Animation is often an underrated medium for films and television. We save it for kids or for raunchy, rude comedies. But with the success of films like Spiderman: Into the Spider Verse, it’s time to reevaluate the ways we view animated media. Animation allows writers and artists to explain things that can’t be said or shown in a real world setting. Even the most ridiculous of sitcoms have situations and boundaries that animation is able to break through. As a fan of shows like Broad City and The Chilling Adventures of Sabrina, I’m used to shows taking me out of my comfort zone. But even so, I was incredibly grateful for Netflix’s decision to turn Ali Wong and Tiffany Haddish into two quirky cartoon bird gals in a big city. Tuca and Bertie is a show we needed to tell stories that all of us relate to, even though we can’t put it into words.
Each episode tackles something that hits home for most of us. Digging deep into our subconsciousness and forcing us to face our traumas in the same way the characters do. Whether its sexual harassment, toxic family ties or the anxieties of taking our relationship to the next level, Tuca and Bertie don’t handle the situations like perfect adults, and yet they learn and grow from them all the same. Here are some themes the show covers that prove just why Tuca and Bertie should be on your Netflix watch list.
Moving Forward in Romantic Relationships
One major plot theme throughout the show is Bertie’s relationship with her partner, Speckle. In the first episode, the pair decide to move in together and they openly discuss the pressure this decision has on their relationship, joking that one fight could ruin everything.
Throughout the show, the couple takes even more steps to develop their relationship intimately and spaciously. Their openness about the difficulties and insecurities of committing to forever. They prove that love will never be a happily ever after, but instead a series of ups and downs we all suffer through.
An unfortunate, but often present theme in the lives of young women is sexual trauma. Whether it’s abuse, catcalling or “Smack Ass” Friday in high school, we have all experienced waves of sexual trauma in our lifetimes. When Bertie experiences micro and macro level sexual harassment, Tuca gives her the pep talk we all wish we would’ve received to validate her feelings and prove to her that such behavior is NOT OKAY.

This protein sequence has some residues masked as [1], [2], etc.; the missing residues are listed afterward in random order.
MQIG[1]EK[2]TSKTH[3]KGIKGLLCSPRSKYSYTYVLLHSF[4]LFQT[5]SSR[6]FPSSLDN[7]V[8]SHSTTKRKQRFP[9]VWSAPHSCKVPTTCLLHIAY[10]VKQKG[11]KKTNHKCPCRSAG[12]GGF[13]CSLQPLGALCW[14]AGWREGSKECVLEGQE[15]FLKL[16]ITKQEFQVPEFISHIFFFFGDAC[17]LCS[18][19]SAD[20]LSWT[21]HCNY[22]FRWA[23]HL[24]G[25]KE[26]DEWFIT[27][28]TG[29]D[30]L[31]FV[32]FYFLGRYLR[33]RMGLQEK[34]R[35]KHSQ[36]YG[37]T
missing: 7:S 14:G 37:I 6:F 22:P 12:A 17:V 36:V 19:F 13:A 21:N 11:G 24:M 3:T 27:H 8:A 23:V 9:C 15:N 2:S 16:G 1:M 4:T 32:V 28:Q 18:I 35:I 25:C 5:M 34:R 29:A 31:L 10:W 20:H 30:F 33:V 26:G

Tuca provides us with comic relief as Bertie hits us with the real shit. The show is a relateable breath of fresh air.
When Bertie encounters sexual trauma from her past, her community is supportive and encouraging she is able to conquer her anxiety and stand up to the other men in her life that have made her feel small. Although the topic is triggering and gut-wrenching, Tuca and Bertie handle it maturely and cleanly. Watching this show made me feel more comfortable with talking about sexual harassment to friends and family and it encouraged me to find my voice and say “no” when I am uncomfortable doing something. For a cartoon, Tuca and Bertie gets very real.
Establishing Boundaries with Others and Yourself
As mentioned before, Bertie learns to stand up for herself and establish boundaries with the men in her life. Tuca also learns to face her inner demons and learn to deal with them without toxic coping mechanisms. At the start of the show, Tuca announces that she has decided to become sober. We never learn about a single incident that was a breaking point, but instead Tuca is constantly reminded of the consequences of her past, drunken actions.
She spends time with her wealthy aunt who berates her because she pays her bills. Tuca also learns to fight back at the verbal abuse even though she is a trusted and loved family member. Both Tuca and Bertie learn to find their voices without the crutches of “magic shoes”, drinking or one another.
Dealing with Anxiety
Bertie is one of the most realistic depictions of a person with generalized anxiety disorder. She proves that anxiety is a lot more than just “nerves” when she calls out of work in order to miss a presentation and has a panic attack in the grocery store. Bertie also offers the audience several ways to deal with anxiety, such as wearing her favorite shoes on difficult days and giving herself mini pep talks whispered in the bathroom. Bertie is great representation for those who may suffer from anxiety and helps those who may not experience anxiety understand the thoughts and feelings of loved ones who do.
Tuca and Bertie is as wacky as it is real, which is exactly what we need with the heavy topics that are covered throughout the series. Tuca provides us with comic relief as Bertie hits us with the real shit. The show is a relateable breath of fresh air.